The Financial Intelligence Unit (FIU) of the Reserve Bank of Zimbabwe (RBZ) has taken decisive action by freezing the bank accounts of 12 prominent suppliers of goods and services indefinitely. The freezing of these accounts is in response to allegations that these businesses have been refusing to transact in the local currency and engaging in forward pricing practices, which are believed to contribute to the volatility of the exchange rate.

Notably, four supermarkets belonging to a major retail chain in the capital have also been affected by this measure. Among the 12 companies, 10 are accused of engaging in forward pricing, a practice where prices are quoted based on projected future exchange rates. The remaining two companies are facing charges for exclusively pricing their goods in foreign currency.

Mr. Oliver Chiperesa, the director-general of the FIU, confirmed these developments and emphasized that market surveillance efforts are ongoing. He stated, “Yesterday (Friday), we uncovered 12 violators of our regulations and we have frozen their bank accounts. Two of them were businesses refusing to accept Zimbabwe dollars, while 11 were businesses using forward pricing.” He further explained that the law permits businesses to charge a maximum of 10 percent above the interbank exchange rate. However, some of the businesses were using exchange rates as high as US$1: $6,000 or even $7,000 to the US dollar, which is clearly excessive. As a result, their accounts have been frozen indefinitely.

Supermarkets using an exchange rate of US$1: $6,800, significantly surpassing the legally allowable margin, were among those penalized. It is worth noting that two weeks ago, the FIU had already frozen the bank accounts of four major distributors of basic commodities for similar practices.

The FIU warns that repeat offenders will face the revocation of their licenses. Mr. Chiperesa emphasized, “If we fine you and freeze your bank accounts and you continue committing the same offense, then it shows you are not able to operate within the confines of the laws of this country. We will then have to make such recommendations. However, for these 13, we are going to give them a chance to mend their ways. Should they commit a similar violation in the future, I think revocation of licenses is something which should be seriously considered by the relevant authorities.”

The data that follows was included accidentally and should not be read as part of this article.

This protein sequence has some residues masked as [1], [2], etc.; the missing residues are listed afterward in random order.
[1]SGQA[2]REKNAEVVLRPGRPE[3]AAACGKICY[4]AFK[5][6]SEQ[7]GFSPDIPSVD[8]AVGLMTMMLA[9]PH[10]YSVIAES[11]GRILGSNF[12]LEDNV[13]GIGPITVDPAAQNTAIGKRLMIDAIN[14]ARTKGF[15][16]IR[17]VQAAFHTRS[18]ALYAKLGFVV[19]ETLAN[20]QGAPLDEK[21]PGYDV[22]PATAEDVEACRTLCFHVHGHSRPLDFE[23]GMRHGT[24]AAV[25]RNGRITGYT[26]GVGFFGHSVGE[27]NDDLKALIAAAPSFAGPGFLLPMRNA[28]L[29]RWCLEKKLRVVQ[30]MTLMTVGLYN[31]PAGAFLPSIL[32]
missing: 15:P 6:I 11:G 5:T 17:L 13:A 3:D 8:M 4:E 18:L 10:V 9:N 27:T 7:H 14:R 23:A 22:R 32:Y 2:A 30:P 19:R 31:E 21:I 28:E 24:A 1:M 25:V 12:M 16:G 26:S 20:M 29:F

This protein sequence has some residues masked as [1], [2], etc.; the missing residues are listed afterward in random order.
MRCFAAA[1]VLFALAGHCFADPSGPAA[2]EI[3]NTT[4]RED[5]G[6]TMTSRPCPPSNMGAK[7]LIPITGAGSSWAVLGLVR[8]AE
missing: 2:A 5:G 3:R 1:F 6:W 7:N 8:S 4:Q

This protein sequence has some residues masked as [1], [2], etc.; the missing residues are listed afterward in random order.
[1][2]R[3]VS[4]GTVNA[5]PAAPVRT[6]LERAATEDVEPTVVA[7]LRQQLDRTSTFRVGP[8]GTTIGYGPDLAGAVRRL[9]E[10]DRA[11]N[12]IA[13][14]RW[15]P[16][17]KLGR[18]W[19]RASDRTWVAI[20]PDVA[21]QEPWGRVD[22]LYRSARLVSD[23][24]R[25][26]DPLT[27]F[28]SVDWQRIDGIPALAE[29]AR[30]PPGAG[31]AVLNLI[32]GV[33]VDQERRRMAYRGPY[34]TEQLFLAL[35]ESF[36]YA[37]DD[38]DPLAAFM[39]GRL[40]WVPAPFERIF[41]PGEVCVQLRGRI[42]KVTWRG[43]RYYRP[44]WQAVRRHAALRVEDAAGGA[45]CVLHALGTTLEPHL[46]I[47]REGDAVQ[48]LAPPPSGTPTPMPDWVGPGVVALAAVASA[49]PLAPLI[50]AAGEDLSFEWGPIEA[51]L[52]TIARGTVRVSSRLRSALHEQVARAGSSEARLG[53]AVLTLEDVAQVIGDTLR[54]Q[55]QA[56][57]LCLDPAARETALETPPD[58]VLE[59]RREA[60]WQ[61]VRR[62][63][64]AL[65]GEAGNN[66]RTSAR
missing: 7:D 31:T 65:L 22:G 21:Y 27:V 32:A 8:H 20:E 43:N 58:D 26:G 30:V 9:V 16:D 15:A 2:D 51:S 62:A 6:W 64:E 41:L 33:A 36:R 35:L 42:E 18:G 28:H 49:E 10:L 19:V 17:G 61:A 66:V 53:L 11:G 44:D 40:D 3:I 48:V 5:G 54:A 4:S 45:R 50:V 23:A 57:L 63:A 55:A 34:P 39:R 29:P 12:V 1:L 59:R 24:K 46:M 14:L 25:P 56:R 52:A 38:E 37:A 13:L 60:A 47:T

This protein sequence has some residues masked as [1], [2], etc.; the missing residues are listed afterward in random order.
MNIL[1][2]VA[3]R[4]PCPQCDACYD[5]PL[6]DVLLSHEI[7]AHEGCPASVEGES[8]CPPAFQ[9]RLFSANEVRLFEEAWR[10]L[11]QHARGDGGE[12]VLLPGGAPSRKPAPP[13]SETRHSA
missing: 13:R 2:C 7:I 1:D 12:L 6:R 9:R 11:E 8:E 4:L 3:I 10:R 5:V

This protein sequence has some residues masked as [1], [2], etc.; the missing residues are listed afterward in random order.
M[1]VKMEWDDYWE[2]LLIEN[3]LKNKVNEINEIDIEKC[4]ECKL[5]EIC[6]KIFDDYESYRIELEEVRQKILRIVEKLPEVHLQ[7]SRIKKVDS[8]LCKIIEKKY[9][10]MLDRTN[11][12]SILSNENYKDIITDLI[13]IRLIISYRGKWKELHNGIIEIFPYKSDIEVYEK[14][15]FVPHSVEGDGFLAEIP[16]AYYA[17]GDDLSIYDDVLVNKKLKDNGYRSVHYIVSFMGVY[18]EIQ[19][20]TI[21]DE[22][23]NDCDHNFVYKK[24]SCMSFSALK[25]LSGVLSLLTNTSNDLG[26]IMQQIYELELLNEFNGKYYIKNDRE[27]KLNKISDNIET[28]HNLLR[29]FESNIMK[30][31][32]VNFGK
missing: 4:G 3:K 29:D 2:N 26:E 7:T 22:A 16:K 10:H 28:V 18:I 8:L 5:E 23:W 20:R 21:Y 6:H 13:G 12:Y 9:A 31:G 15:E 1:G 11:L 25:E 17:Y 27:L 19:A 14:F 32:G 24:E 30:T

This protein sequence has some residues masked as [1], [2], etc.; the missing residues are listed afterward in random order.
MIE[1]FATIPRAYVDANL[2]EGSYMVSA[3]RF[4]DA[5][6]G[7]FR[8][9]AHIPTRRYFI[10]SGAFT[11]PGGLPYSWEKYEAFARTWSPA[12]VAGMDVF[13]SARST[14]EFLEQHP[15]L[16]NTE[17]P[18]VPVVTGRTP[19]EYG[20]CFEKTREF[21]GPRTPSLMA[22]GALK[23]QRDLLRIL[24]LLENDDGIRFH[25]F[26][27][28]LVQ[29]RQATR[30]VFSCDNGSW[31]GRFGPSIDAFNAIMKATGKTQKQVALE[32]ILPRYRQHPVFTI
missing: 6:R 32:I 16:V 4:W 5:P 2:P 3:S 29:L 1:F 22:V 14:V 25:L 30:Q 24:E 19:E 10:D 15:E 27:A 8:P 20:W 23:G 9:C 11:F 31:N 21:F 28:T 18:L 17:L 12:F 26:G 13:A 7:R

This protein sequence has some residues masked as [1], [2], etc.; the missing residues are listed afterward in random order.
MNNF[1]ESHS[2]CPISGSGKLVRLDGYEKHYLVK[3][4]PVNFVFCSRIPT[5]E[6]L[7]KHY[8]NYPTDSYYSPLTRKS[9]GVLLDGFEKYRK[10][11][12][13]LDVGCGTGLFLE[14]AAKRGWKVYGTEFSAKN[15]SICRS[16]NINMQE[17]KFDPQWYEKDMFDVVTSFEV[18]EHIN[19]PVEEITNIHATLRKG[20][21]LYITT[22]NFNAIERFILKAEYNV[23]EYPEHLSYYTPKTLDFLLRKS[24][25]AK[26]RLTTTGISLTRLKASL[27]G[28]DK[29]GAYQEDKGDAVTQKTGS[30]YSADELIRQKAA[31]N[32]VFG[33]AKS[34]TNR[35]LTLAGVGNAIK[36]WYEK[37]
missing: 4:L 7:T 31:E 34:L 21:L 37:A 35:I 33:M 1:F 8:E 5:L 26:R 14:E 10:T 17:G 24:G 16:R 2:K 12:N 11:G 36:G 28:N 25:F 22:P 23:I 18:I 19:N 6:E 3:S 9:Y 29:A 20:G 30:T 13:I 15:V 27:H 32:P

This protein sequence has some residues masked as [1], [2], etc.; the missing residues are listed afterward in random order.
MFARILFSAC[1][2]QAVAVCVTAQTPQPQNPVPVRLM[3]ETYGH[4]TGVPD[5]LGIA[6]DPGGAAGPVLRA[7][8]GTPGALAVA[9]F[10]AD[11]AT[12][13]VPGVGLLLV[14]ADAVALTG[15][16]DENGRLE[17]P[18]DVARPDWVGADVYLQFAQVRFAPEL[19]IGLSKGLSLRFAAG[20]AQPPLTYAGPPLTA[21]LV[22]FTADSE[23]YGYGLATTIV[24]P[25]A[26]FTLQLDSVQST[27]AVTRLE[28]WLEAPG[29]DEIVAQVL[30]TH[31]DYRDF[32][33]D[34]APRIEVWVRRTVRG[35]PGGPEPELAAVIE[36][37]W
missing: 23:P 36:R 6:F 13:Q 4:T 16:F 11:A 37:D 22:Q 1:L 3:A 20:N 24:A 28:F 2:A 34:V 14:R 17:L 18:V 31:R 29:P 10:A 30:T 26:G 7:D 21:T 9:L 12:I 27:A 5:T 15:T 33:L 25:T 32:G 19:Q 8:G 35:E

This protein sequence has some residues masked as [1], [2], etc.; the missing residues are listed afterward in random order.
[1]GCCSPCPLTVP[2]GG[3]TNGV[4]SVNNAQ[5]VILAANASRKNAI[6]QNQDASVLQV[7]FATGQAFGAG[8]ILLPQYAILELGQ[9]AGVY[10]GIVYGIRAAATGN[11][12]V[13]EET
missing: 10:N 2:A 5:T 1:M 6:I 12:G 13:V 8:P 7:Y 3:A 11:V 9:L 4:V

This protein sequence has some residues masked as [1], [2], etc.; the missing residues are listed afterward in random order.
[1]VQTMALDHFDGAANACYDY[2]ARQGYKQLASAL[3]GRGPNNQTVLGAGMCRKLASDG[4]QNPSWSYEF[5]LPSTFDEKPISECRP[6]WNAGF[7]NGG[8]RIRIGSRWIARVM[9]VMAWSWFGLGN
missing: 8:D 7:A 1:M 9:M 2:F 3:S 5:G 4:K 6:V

Dr. Mavis Sibanda, the Permanent Secretary in the Ministry of Industry and Commerce, highlighted the findings of a high-level committee established by the government. The committee identified “market malpractices” as the root cause of recent price hikes. To address this, the committee will conduct regular market surveillance. Dr. Sibanda explained, “The depreciation of the local currency against the United States dollar and the dollarization of the value chain, which has resulted in over 70 percent of transactions being conducted in the United States dollar, has had an inflationary impact on the prices of basic commodities.”

The Ministry of Industry and Commerce is conducting routine surveys on prices and availability of basic commodities in order to stay informed about market dynamics and develop evidence-based policies. The government intends to enforce the Consumer Protection Act to prevent, detect, and prosecute prohibited conduct and offenses. Dr. Sibanda further mentioned that punitive measures will be applied under relevant laws such as the Exchange Control Act, falling under the purview of the Reserve Bank of Zimbabwe.

President Mnangagwa also weighed in on the matter, warning that those deliberately engaging in such malpractices risk having their operating licenses withdrawn. The government is determined to tackle market malpractices and ensure fair and stable economic conditions for the benefit of the country’s citizens.